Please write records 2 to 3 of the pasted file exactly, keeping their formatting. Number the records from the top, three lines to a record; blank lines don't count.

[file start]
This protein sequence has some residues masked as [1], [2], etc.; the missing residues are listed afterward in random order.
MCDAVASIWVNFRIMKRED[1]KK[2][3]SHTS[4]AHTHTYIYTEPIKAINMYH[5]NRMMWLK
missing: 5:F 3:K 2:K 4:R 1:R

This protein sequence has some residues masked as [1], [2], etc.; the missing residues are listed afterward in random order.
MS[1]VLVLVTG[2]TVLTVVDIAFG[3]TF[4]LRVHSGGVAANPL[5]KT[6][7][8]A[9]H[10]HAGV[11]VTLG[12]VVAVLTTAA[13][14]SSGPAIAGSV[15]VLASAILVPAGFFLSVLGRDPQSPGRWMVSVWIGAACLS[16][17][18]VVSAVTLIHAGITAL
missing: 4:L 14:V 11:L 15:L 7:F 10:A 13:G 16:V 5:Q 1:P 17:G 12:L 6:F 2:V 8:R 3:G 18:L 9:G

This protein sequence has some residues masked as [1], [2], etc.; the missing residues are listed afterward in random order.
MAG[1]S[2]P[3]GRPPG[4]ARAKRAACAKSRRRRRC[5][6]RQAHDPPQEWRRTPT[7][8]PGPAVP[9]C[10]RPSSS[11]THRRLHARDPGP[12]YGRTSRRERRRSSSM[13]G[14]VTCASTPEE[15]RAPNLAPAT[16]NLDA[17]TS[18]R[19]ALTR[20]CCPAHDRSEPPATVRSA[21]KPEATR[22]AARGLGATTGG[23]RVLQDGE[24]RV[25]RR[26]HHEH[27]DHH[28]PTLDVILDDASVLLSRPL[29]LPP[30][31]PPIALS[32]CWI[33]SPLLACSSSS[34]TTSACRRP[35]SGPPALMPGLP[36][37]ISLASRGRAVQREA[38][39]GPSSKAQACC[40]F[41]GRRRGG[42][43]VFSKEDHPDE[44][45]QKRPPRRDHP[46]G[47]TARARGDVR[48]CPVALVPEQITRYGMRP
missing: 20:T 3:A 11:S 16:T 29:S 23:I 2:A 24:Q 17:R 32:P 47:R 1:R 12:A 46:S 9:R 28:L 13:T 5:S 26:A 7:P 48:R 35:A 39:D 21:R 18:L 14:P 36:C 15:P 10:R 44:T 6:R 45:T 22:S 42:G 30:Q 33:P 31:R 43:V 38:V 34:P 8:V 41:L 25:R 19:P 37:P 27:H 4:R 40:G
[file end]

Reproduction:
This protein sequence has some residues masked as [1], [2], etc.; the missing residues are listed afterward in random order.
MS[1]VLVLVTG[2]TVLTVVDIAFG[3]TF[4]LRVHSGGVAANPL[5]KT[6][7][8]A[9]H[10]HAGV[11]VTLG[12]VVAVLTTAA[13][14]SSGPAIAGSV[15]VLASAILVPAGFFLSVLGRDPQSPGRWMVSVWIGAACLS[16][17][18]VVSAVTLIHAGITAL
missing: 4:L 14:V 11:L 15:L 7:F 10:A 13:G 16:V 5:Q 1:P 17:G 12:L 6:F 2:V 8:R 3:G 18:L 9:G

This protein sequence has some residues masked as [1], [2], etc.; the missing residues are listed afterward in random order.
MAG[1]S[2]P[3]GRPPG[4]ARAKRAACAKSRRRRRC[5][6]RQAHDPPQEWRRTPT[7][8]PGPAVP[9]C[10]RPSSS[11]THRRLHARDPGP[12]YGRTSRRERRRSSSM[13]G[14]VTCASTPEE[15]RAPNLAPAT[16]NLDA[17]TS[18]R[19]ALTR[20]CCPAHDRSEPPATVRSA[21]KPEATR[22]AARGLGATTGG[23]RVLQDGE[24]RV[25]RR[26]HHEH[27]DHH[28]PTLDVILDDASVLLSRPL[29]LPP[30][31]PPIALS[32]CWI[33]SPLLACSSSS[34]TTSACRRP[35]SGPPALMPGLP[36][37]ISLASRGRAVQREA[38][39]GPSSKAQACC[40]F[41]GRRRGG[42][43]VFSKEDHPDE[44][45]QKRPPRRDHP[46]G[47]TARARGDVR[48]CPVALVPEQITRYGMRP
missing: 20:T 3:A 11:S 16:T 29:S 23:I 2:A 24:Q 17:R 32:P 47:R 1:R 12:A 46:S 9:R 28:L 13:T 5:S 26:A 7:P 48:R 35:A 39:D 21:R 18:L 14:P 36:C 15:P 10:R 44:T 6:R 45:T 22:S 42:G 30:Q 33:P 31:R 43:V 38:V 34:P 8:V 41:L 25:R 19:P 37:P 27:H 4:R 40:G